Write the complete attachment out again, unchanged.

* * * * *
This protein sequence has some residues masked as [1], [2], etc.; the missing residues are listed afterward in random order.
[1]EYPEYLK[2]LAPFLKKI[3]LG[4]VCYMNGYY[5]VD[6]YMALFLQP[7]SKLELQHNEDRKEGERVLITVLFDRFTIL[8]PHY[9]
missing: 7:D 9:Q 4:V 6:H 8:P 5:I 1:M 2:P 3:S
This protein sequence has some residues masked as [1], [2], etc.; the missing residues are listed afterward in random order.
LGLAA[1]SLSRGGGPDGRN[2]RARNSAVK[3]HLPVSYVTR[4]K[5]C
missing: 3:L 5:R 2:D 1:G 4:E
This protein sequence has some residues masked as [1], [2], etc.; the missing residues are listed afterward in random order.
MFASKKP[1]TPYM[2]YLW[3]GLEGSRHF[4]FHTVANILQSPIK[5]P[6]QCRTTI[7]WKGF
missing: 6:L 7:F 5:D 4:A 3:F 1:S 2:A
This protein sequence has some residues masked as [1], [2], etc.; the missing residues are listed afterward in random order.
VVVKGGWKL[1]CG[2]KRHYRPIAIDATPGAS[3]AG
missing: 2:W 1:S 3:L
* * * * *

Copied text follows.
This protein sequence has some residues masked as [1], [2], etc.; the missing residues are listed afterward in random order.
[1]EYPEYLK[2]LAPFLKKI[3]LG[4]VCYMNGYY[5]VD[6]YMALFLQP[7]SKLELQHNEDRKEGERVLITVLFDRFTIL[8]PHY[9]
missing: 7:D 9:Q 4:V 6:H 8:P 5:I 1:M 2:P 3:S
This protein sequence has some residues masked as [1], [2], etc.; the missing residues are listed afterward in random order.
LGLAA[1]SLSRGGGPDGRN[2]RARNSAVK[3]HLPVSYVTR[4]K[5]C
missing: 3:L 5:R 2:D 1:G 4:E
This protein sequence has some residues masked as [1], [2], etc.; the missing residues are listed afterward in random order.
MFASKKP[1]TPYM[2]YLW[3]GLEGSRHF[4]FHTVANILQSPIK[5]P[6]QCRTTI[7]WKGF
missing: 6:L 7:F 5:D 4:A 3:F 1:S 2:A
This protein sequence has some residues masked as [1], [2], etc.; the missing residues are listed afterward in random order.
VVVKGGWKL[1]CG[2]KRHYRPIAIDATPGAS[3]AG
missing: 2:W 1:S 3:L